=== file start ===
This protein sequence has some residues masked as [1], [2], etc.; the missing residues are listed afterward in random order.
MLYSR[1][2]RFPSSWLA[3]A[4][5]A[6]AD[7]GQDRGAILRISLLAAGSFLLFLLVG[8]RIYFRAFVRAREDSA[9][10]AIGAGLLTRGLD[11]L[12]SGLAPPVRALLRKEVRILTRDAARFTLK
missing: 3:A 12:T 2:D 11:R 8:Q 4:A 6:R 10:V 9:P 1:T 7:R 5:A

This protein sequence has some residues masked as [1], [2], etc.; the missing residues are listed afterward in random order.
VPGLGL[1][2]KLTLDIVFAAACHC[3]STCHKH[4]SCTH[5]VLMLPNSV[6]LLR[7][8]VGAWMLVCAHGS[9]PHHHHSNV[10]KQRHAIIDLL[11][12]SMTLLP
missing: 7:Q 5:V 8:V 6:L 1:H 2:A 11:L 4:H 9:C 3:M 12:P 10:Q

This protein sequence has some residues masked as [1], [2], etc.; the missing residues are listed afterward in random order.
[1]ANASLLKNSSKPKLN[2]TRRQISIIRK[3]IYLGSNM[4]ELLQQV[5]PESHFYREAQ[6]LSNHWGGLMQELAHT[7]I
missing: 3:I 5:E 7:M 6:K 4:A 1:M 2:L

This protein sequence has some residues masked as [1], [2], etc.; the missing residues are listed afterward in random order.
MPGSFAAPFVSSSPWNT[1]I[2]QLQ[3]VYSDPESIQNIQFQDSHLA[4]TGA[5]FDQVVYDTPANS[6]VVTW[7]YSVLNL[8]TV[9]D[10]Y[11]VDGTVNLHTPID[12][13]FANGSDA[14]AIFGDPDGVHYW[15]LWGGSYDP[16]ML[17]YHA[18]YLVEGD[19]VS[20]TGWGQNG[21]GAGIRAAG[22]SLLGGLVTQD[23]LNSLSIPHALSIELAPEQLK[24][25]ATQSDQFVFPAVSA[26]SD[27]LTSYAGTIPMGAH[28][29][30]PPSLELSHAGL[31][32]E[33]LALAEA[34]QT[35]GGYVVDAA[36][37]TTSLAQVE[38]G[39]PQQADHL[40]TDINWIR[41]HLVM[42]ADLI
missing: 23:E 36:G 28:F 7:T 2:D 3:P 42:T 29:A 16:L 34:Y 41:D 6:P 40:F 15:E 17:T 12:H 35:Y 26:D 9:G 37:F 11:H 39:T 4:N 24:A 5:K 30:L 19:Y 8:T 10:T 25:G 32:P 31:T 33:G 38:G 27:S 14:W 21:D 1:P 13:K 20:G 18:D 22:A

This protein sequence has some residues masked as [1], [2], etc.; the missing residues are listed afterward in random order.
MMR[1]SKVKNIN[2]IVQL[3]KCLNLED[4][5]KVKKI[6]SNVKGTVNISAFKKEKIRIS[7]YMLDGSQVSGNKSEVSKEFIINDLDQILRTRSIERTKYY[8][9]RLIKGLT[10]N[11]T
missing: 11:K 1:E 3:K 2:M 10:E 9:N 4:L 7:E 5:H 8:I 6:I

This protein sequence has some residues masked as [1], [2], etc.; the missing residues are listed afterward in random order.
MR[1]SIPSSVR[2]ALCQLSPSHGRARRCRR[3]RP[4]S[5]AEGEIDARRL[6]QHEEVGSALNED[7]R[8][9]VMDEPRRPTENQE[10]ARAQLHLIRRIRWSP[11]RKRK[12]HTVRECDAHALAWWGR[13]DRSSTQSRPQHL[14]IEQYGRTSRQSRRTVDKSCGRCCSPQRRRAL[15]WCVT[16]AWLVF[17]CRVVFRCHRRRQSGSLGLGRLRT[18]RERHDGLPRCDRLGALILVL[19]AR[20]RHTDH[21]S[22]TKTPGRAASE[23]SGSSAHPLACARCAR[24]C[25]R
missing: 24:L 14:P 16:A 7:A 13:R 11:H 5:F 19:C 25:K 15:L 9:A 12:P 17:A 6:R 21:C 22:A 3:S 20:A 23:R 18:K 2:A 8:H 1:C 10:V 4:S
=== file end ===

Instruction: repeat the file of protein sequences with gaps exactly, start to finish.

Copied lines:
This protein sequence has some residues masked as [1], [2], etc.; the missing residues are listed afterward in random order.
MLYSR[1][2]RFPSSWLA[3]A[4][5]A[6]AD[7]GQDRGAILRISLLAAGSFLLFLLVG[8]RIYFRAFVRAREDSA[9][10]AIGAGLLTRGLD[11]L[12]SGLAPPVRALLRKEVRILTRDAARFTLK
missing: 3:A 12:T 2:D 11:R 8:Q 4:A 6:R 10:V 9:P 1:T 7:R 5:A

This protein sequence has some residues masked as [1], [2], etc.; the missing residues are listed afterward in random order.
VPGLGL[1][2]KLTLDIVFAAACHC[3]STCHKH[4]SCTH[5]VLMLPNSV[6]LLR[7][8]VGAWMLVCAHGS[9]PHHHHSNV[10]KQRHAIIDLL[11][12]SMTLLP
missing: 7:Q 5:V 8:V 6:L 1:H 2:A 11:L 4:H 9:C 3:M 12:P 10:Q

This protein sequence has some residues masked as [1], [2], etc.; the missing residues are listed afterward in random order.
[1]ANASLLKNSSKPKLN[2]TRRQISIIRK[3]IYLGSNM[4]ELLQQV[5]PESHFYREAQ[6]LSNHWGGLMQELAHT[7]I
missing: 3:I 5:E 7:M 6:K 4:A 1:M 2:L

This protein sequence has some residues masked as [1], [2], etc.; the missing residues are listed afterward in random order.
MPGSFAAPFVSSSPWNT[1]I[2]QLQ[3]VYSDPESIQNIQFQDSHLA[4]TGA[5]FDQVVYDTPANS[6]VVTW[7]YSVLNL[8]TV[9]D[10]Y[11]VDGTVNLHTPID[12][13]FANGSDA[14]AIFGDPDGVHYW[15]LWGGSYDP[16]ML[17]YHA[18]YLVEGD[19]VS[20]TGWGQNG[21]GAGIRAAG[22]SLLGGLVTQD[23]LNSLSIPHALSIELAPEQLK[24][25]ATQSDQFVFPAVSA[26]SD[27]LTSYAGTIPMGAH[28][29][30]PPSLELSHAGL[31][32]E[33]LALAEA[34]QT[35]GGYVVDAA[36][37]TTSLAQVE[38]G[39]PQQADHL[40]TDINWIR[41]HLVM[42]ADLI
missing: 23:E 36:G 28:F 7:T 2:D 3:P 42:T 29:A 16:L 34:Y 41:D 6:P 40:F 15:E 17:T 12:H 35:Y 26:D 9:G 37:F 11:H 39:T 4:N 24:A 5:K 30:L 19:Y 8:T 10:T 25:G 32:P 31:T 33:G 38:G 27:S 14:W 21:D 1:P 13:K 20:G 18:D 22:A

This protein sequence has some residues masked as [1], [2], etc.; the missing residues are listed afterward in random order.
MMR[1]SKVKNIN[2]IVQL[3]KCLNLED[4][5]KVKKI[6]SNVKGTVNISAFKKEKIRIS[7]YMLDGSQVSGNKSEVSKEFIINDLDQILRTRSIERTKYY[8][9]RLIKGLT[10]N[11]T
missing: 11:K 1:E 3:K 2:M 10:E 9:N 4:L 7:E 5:H 8:I 6:I

This protein sequence has some residues masked as [1], [2], etc.; the missing residues are listed afterward in random order.
MR[1]SIPSSVR[2]ALCQLSPSHGRARRCRR[3]RP[4]S[5]AEGEIDARRL[6]QHEEVGSALNED[7]R[8][9]VMDEPRRPTENQE[10]ARAQLHLIRRIRWSP[11]RKRK[12]HTVRECDAHALAWWGR[13]DRSSTQSRPQHL[14]IEQYGRTSRQSRRTVDKSCGRCCSPQRRRAL[15]WCVT[16]AWLVF[17]CRVVFRCHRRRQSGSLGLGRLRT[18]RERHDGLPRCDRLGALILVL[19]AR[20]RHTDH[21]S[22]TKTPGRAASE[23]SGSSAHPLACARCAR[24]C[25]R
missing: 24:L 14:P 16:A 7:A 13:R 11:H 5:F 19:C 25:K 15:L 9:A 12:P 17:A 6:R 21:C 22:A 3:S 20:A 23:R 18:K 2:A 8:H 1:C 10:V 4:S